Bob Henken-Siefken is a resident of 19 years, a sports coach, a motorcycle enthusiast, a member of Bikers for Trump, a NASCAR fan and father of four who wants to “give a voice back to the community.” He “won’t let anyone be marginalized.”

Paul Krier moved to Stafford in 1997 and has two children with his wife, Ocean Acres Civic Association President Kate Krier. He served as a councilman from 2013 to 2015. The best part of that experience, he said, was working with the residents. He wanted the audience to know: “I’m here to represent you.”

Greg Myhre, a member of the Ocean County Republican Club’s screening committee, believes “working together is the best way to achieve goals.” He supports every Republican on the ballot, including the POTUS. “Now is not the time,” he said, “to experiment with liberal Democrat policies on any level.”

Not in attendance were Democrats Kevin Teeple and Denise Pobicki and Republican Tom Steadman. After the formal introductions, audience members (all 120 or so) lingered to enjoy refreshments and ask questions and converse with the candidates directly.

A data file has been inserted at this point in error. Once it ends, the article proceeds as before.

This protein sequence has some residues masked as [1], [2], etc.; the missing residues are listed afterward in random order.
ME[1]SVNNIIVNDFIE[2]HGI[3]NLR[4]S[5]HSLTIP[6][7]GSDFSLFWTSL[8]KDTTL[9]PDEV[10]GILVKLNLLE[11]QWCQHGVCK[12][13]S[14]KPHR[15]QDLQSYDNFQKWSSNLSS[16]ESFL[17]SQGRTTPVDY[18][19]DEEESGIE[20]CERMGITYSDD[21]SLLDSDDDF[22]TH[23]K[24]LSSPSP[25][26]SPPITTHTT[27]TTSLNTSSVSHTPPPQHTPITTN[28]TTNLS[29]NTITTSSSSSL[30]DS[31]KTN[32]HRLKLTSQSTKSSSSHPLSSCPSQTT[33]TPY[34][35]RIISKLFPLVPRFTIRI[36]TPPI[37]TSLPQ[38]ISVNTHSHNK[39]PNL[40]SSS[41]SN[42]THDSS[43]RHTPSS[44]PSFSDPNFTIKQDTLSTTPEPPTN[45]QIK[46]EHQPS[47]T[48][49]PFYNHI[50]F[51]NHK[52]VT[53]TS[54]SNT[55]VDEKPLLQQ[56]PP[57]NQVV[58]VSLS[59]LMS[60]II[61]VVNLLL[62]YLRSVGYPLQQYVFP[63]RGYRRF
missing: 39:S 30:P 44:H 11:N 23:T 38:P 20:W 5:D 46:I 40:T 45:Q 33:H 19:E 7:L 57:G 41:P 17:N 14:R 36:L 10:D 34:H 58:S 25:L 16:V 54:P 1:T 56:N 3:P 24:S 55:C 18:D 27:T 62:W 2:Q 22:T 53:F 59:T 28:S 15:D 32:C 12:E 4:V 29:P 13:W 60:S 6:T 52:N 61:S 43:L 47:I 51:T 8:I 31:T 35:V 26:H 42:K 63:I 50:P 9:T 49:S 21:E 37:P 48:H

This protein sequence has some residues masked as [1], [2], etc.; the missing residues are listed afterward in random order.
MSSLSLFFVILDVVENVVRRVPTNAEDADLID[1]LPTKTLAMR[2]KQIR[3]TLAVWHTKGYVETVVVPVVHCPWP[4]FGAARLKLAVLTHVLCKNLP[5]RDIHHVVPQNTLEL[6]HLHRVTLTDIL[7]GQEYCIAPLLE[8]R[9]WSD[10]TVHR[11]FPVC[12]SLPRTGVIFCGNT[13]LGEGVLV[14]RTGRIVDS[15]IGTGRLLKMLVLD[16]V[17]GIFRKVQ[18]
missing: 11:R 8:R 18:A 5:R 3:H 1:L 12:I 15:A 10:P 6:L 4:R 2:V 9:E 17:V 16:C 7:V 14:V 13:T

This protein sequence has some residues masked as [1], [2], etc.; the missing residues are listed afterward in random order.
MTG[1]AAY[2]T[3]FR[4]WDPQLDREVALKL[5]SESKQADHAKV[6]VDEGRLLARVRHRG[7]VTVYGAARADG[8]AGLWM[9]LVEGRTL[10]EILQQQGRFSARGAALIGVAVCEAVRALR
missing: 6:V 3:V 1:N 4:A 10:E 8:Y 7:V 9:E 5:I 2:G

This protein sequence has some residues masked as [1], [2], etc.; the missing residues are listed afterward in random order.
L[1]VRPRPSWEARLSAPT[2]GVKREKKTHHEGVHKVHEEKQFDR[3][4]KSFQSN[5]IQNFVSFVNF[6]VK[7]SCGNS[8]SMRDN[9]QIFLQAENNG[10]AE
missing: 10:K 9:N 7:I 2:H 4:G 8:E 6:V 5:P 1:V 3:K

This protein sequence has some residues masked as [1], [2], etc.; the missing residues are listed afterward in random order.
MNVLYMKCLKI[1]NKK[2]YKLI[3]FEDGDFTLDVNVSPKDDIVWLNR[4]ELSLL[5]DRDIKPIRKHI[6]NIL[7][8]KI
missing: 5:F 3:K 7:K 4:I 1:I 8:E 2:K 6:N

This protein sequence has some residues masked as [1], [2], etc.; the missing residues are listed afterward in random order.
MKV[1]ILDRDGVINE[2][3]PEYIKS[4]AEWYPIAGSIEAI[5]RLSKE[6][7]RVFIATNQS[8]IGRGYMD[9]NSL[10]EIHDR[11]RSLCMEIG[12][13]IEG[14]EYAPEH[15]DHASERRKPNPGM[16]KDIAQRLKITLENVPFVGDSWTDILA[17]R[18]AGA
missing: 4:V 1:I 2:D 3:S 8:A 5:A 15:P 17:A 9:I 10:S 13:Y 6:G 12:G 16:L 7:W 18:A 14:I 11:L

Among the crowd, Bea Michelson, age 102 and a lifelong Democrat, said this year she decided to change parties and vote Republican for the first time ever. Her reason? The Democratic party just isn’t what it used to be, she said, and “it’s time to change.” She does not approve of what she sees as a slide toward socialism. She believes in the original words of the U.S. Constitution. For her, watching Supreme Court Justice Brett Kavanaugh’s Senate Committee hearings evoked her sympathy, from a moral perspective. “It was just terrible, how they treated that man,” she said.

With regard to the campaign, Myhre said he feels optimistic. His impression is residents like his team’s message and non-aggressive agenda.

Asked if he plans to fire Township Administrator James Moran, Myhre said it would be inappropriate for him to comment on personnel issues but that “we’d have a lot to talk to him about.”

“I have read that Mr. Moran had filed for retirement, and I would accept his retirement,” Myhre said. (Moran, in a separate previous conversation, had dismissed the rumor that he plans to retire.)

The Beach Haven West Civic Association will host another meet-the-candidates event on Friday, Oct. 19, at 7 p.m., at the Bay Avenue Community Center.

— Victoria Ford